Random Tip: Begin your campaign with a by-the-numbers story arc.
My office 5e campaign just wrapped up it’s first major story-arc. There are still threads that can be followed up on, and there are indications of a greater threat in the world of Edhenon– but we came to a satisfying resolution on a goal the players have spent four levels trying to accomplish.
The arc was pretty generic: The characters were attempting to join an adventuring guild in the city. There were side treks and mini-missions involved in that, but everything was built on gearing for their initiation event.
This required very little brainpower as Dungeon Master- Generic bad guys, generic macguffins, generic “Help us!” situations.
Over the last few months of play, the players have been able to learn about and fine-tune their characters personalities and their wants*, and I’ve able to quietly absorb all of that information. Now, as I’m setting things up for a second major arc, I’m filled to the brim with ideas on how to make their lives more interesting, and the consequences more personal.
The training wheels are off, and I can now hurt much more than the characters’ HP.
(*Player Pro-Tip: What your character wants is so much more important than your backstory. I’ve seen players fill up pages with backstory, and no idea of their personal direction forward. Don’t be that player!)
You guys. Heaven is a place on earth… And it’s called the Haunted Games Cafe in Fort Collins, Colorado. Wonderful snacks, atmosphere, selection, and staff. My shield-maiden and I stayed there for like, four hours drinking coffee, eating popcorn, and playing games from their expansive game library (which is of course free to use). Could not have been happier to spend an afternoon there, which was packed with people playing Magic, and Pathfinder, and just picking games off the wall just like we were. If I could I’d be there every day! If you’re in the area, go check it out!!!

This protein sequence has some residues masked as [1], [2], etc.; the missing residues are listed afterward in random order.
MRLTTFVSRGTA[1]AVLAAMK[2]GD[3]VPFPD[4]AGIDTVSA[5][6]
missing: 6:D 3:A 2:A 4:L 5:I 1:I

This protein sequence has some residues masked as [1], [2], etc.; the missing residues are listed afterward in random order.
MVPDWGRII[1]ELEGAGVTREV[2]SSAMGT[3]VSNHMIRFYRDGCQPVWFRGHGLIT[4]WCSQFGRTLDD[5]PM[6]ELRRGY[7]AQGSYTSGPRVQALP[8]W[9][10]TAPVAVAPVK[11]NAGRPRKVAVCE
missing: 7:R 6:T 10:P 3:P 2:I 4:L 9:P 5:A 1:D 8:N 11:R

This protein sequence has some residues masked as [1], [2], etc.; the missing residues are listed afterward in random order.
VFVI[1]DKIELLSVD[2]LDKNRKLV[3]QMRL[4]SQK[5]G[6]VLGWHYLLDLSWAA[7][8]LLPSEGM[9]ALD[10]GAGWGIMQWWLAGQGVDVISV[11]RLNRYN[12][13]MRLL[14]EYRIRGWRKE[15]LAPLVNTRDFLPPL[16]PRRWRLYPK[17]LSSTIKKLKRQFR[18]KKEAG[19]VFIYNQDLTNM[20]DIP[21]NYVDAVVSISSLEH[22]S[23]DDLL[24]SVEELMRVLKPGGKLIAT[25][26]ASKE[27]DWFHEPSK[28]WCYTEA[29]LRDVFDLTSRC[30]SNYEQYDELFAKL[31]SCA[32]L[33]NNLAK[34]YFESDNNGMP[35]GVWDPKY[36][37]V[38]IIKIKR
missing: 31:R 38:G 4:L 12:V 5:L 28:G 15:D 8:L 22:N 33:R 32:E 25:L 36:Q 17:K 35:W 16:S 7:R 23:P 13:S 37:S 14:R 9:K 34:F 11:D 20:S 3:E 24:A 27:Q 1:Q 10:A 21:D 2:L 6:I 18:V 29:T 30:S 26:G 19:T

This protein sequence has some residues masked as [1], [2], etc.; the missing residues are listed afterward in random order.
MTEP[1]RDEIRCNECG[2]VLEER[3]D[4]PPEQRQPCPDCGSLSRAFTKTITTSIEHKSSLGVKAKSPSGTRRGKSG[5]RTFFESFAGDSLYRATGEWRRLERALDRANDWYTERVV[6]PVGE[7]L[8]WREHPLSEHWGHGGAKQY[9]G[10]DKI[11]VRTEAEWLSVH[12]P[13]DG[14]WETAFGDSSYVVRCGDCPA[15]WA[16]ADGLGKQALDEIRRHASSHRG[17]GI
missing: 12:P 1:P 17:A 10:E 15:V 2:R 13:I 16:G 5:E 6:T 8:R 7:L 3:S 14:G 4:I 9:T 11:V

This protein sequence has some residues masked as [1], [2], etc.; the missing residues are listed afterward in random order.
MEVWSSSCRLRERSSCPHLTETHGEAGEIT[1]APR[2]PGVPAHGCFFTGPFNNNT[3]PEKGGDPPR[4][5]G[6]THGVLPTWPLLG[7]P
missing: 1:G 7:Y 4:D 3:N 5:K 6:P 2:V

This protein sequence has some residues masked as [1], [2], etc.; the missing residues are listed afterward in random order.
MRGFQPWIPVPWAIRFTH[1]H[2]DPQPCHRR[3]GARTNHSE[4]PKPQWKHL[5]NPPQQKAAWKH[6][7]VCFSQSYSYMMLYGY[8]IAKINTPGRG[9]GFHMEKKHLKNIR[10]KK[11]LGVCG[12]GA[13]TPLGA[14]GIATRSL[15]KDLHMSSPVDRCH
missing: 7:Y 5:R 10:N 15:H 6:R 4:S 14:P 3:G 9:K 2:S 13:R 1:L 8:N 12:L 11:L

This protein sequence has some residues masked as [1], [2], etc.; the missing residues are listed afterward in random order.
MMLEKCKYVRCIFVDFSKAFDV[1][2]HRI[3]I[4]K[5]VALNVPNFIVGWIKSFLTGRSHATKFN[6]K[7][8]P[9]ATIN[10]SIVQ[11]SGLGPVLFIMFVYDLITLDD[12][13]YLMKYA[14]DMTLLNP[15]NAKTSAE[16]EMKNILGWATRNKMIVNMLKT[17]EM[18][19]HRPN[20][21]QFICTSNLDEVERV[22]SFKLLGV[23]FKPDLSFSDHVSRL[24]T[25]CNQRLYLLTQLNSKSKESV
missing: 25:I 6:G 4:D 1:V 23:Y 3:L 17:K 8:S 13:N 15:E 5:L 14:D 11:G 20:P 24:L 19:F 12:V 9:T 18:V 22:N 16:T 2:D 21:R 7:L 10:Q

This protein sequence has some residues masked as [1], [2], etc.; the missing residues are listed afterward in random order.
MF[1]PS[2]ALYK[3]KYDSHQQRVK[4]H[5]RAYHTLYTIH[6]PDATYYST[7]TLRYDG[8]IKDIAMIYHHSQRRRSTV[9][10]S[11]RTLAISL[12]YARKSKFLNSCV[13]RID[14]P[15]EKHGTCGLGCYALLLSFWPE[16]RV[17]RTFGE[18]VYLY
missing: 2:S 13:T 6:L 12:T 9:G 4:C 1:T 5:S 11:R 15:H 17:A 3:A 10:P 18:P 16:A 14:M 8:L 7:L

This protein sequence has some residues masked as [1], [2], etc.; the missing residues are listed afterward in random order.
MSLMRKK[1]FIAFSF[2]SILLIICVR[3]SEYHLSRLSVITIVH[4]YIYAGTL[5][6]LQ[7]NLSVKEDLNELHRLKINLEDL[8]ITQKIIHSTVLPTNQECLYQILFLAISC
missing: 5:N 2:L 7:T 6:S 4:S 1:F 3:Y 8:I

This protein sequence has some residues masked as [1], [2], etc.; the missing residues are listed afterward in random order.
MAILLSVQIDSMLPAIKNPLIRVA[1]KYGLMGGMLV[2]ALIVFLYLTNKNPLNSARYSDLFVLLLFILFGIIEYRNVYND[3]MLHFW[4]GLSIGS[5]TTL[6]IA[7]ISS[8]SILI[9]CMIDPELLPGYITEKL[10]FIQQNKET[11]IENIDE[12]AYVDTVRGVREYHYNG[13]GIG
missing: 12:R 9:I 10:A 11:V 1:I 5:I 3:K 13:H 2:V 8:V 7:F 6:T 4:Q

The Deck of Many Things is a lot of fun. It’s tempting to almost anyone; and why not risk it? Everyone loves the deck, until half of the party draws Donjon. So I present Basalt’s Nerfed Deck of Many Things. Yes, less risk means less fun, in a lot of cases. It also means that this version of the deck is suitable for lower leveled parties, and people less inclined to take risks. What’s the worst that could happen?
Edit: @hackmydungeon has brought up a great point regarding the Avatar of Death. I’m now working on a weakened version of it.
More Dungeons and Dragons! Our party for Curse of Strahd. We got from the top: Jase the Druid, Sigurd the Runeseeker, Demelsa the Wild Mage and her albino familiar, Lady Krea of Myth Drannor, and Aldor the Eldritch Knight. We all have terrible curses after rising from the dead, but we’re loving it.